760 F2d 989 Blanton v. T Anzalone F B Blanton

760 F.2d 989

6 Employee Benefits Ca 1610

Elizabeth B. BLANTON, individually and as Executor of the
Estate of John Blanton, Plaintiff/Counter-Defendant/Appellee,
Joseph T. ANZALONE and Donald F. Slebir, individually and as
Trustees of the Harbor Medical Group, Inc. Profit
Sharing Plan, Harbor Medical Group,
Elizabeth B. BLANTON, individually and as Executor of the
Estate of John Blanton,
Joseph T. ANZALONE and Donald F. Slebir, individually and as
Trustees of the Harbor Medical Group, Inc. Profit
Sharing Plan, Harbor Medical Group,

Nos. 84-1997, 84-2033.

United States Court of Appeals,
Ninth Circuit.

Argued and Submitted March 12, 1985.
Decided May 14, 1985.

Harry J. Kaplan, San Jose, Cal., for appellee.

M. Fred Rose, Samuel Kornhauser, Frederick Hertz, San Francisco, Cal., for appellants.

Appeal from the United States District Court for the Northern District of California.

Before SNEED, TANG, and CANBY, Circuit Judges.

SNEED, Circuit Judge:

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Plaintiff Elizabeth Blanton brought this suit against defendants Dr. Joseph Anzalone and Dr. Donald Slebir under ERISA, 29 U.S.C. Sec. 1001 et seq. (1982), for breach of fiduciary duty. Jurisdiction of the district court was based on 29 U.S.C. Sec. 1132(e). Our jurisdiction is based on 28 U.S.C. Sec. 1291. We affirm in part, vacate in part, and remand.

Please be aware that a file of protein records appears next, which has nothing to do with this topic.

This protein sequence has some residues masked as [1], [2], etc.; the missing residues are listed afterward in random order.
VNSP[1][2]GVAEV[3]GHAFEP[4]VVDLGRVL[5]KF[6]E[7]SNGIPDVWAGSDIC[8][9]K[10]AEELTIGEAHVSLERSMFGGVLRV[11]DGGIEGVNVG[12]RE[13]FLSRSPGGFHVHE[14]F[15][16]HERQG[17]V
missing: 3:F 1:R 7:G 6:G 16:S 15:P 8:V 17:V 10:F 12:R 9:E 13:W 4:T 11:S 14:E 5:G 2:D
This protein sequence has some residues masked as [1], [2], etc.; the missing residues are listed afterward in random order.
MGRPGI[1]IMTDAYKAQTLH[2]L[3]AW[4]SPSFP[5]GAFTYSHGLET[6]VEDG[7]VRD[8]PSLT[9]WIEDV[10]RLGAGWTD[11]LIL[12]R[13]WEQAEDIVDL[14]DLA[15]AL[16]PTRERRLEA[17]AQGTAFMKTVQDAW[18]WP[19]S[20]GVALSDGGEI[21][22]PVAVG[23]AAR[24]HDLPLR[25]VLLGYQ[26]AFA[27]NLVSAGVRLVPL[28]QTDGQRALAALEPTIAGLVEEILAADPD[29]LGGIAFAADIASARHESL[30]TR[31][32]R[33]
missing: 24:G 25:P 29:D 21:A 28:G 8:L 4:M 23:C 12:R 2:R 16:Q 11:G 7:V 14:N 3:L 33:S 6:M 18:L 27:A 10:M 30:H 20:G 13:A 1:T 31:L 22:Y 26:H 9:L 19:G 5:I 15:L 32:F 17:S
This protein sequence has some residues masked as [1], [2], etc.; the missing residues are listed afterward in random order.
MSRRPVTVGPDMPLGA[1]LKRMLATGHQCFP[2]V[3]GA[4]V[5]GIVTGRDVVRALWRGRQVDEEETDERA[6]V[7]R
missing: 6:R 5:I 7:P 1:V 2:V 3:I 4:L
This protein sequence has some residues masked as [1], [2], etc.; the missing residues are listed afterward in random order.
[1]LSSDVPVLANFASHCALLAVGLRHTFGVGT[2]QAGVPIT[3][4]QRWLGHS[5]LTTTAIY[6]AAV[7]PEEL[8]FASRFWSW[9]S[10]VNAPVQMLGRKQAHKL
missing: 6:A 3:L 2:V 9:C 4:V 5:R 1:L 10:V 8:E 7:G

Mrs. Blanton is the beneficiary of the account of her deceased husband, Dr. John Blanton, in an ERISA plan. Drs. Anzalone and Slebir are the trustees of the plan. The plan owns a building. Mrs. Blanton claims that a one-half interest in the building belongs to her deceased husband's account in the plan. She alleges that Drs. Anzalone and Slebir breached their fiduciary duties as trustees by renting the building to the Harbor Medical Group, Inc., of which they are the officers and shareholders, at an unfairly low rent.


Drs. Anzalone and Slebir counterclaimed for a declaration that Dr. Blanton's account does not have a one-half interest in the building. In their trial brief and in a motion for summary judgment, though not in their pleadings, they argued that the transaction that purported to place such an interest in the account was prohibited by ERISA section 406, 29 U.S.C. Sec. 1106 (1982). They also counterclaimed, in the alternative, that before his death Dr. Blanton had contracted to sell part of his interest in the building to Dr. Slebir, and that Dr. Slebir is entitled to damages for breach, or specific performance, of that contract.


The district court held for Mrs. Blanton and charged Drs. Anzalone and Slebir the difference between the market rental value of the building and the rent that they had charged themselves, with prejudgment interest at an annual rate of seven percent. The court also found that there was no valid contract to sell an interest in the building to Dr. Slebir.


Defendants Drs. Anzalone and Slebir appeal the judgment. Mrs. Blanton cross-appeals, claiming that she is entitled to attorneys' fees and that the trial judge erred in assessing only seven percent prejudgment interest. We affirm the district court's judgment in all respects except for the amount of the award of prejudgment interest. We vacate the award of interest and remand the case to the district court for recalculation of the amount.